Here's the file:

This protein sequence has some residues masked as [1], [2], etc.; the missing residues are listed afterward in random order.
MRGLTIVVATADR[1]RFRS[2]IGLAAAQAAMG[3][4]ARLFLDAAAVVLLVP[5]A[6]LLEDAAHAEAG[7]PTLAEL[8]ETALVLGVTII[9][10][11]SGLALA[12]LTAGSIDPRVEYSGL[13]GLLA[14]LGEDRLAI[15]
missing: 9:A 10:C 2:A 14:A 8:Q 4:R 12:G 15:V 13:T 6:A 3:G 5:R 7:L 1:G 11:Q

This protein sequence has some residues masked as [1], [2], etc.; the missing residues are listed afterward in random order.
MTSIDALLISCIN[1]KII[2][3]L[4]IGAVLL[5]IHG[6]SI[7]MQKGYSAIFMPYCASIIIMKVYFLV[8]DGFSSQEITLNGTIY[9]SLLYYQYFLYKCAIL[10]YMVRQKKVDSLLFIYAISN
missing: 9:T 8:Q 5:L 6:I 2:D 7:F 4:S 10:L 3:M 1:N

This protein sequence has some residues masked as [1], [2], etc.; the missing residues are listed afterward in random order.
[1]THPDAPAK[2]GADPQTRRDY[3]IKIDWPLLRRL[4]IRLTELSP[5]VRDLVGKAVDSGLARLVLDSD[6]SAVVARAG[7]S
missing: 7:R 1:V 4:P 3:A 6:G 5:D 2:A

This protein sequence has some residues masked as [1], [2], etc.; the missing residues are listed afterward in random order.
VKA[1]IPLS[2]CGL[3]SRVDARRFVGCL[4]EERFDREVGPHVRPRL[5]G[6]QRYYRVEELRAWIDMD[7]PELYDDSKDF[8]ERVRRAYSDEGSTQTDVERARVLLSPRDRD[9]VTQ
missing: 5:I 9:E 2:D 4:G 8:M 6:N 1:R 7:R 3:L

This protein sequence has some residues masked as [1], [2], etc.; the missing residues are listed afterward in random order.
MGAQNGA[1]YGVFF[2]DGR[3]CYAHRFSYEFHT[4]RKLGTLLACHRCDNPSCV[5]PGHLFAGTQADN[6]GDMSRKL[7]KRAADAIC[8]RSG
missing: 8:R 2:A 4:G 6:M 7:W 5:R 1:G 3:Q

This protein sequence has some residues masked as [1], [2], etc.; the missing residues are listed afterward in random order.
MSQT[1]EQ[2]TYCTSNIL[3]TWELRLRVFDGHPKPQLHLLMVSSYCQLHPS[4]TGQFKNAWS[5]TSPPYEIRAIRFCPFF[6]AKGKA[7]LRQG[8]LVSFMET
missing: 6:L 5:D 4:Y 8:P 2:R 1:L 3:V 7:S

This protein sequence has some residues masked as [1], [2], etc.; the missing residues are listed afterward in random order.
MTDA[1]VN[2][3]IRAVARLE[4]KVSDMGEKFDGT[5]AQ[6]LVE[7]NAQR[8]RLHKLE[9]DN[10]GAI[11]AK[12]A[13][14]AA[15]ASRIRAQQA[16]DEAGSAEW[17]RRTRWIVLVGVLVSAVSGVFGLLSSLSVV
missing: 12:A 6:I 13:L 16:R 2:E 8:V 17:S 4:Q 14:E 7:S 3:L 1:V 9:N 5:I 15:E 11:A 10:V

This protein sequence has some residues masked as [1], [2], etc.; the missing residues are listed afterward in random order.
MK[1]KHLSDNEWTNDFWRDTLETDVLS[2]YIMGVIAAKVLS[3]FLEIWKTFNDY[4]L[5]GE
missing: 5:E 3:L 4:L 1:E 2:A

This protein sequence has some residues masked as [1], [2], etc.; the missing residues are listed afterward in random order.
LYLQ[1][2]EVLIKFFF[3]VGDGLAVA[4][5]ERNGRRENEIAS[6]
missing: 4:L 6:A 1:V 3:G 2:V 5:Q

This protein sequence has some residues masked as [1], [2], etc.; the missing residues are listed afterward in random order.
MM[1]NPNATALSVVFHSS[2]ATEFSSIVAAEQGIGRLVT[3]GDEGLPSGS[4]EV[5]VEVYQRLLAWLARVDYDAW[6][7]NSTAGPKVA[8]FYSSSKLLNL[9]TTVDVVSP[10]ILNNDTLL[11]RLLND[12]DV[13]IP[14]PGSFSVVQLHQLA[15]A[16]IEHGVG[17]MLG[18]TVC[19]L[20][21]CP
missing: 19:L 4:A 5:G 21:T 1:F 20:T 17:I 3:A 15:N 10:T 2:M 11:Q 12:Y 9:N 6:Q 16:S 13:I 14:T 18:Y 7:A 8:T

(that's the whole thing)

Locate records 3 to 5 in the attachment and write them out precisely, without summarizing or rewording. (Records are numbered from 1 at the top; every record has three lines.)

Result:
This protein sequence has some residues masked as [1], [2], etc.; the missing residues are listed afterward in random order.
[1]THPDAPAK[2]GADPQTRRDY[3]IKIDWPLLRRL[4]IRLTELSP[5]VRDLVGKAVDSGLARLVLDSD[6]SAVVARAG[7]S
missing: 7:R 1:V 4:P 3:A 6:G 5:D 2:A

This protein sequence has some residues masked as [1], [2], etc.; the missing residues are listed afterward in random order.
VKA[1]IPLS[2]CGL[3]SRVDARRFVGCL[4]EERFDREVGPHVRPRL[5]G[6]QRYYRVEELRAWIDMD[7]PELYDDSKDF[8]ERVRRAYSDEGSTQTDVERARVLLSPRDRD[9]VTQ
missing: 5:I 9:E 2:D 4:G 8:M 6:N 1:R 7:R 3:L

This protein sequence has some residues masked as [1], [2], etc.; the missing residues are listed afterward in random order.
MGAQNGA[1]YGVFF[2]DGR[3]CYAHRFSYEFHT[4]RKLGTLLACHRCDNPSCV[5]PGHLFAGTQADN[6]GDMSRKL[7]KRAADAIC[8]RSG
missing: 8:R 2:A 4:G 6:M 7:W 5:R 1:G 3:Q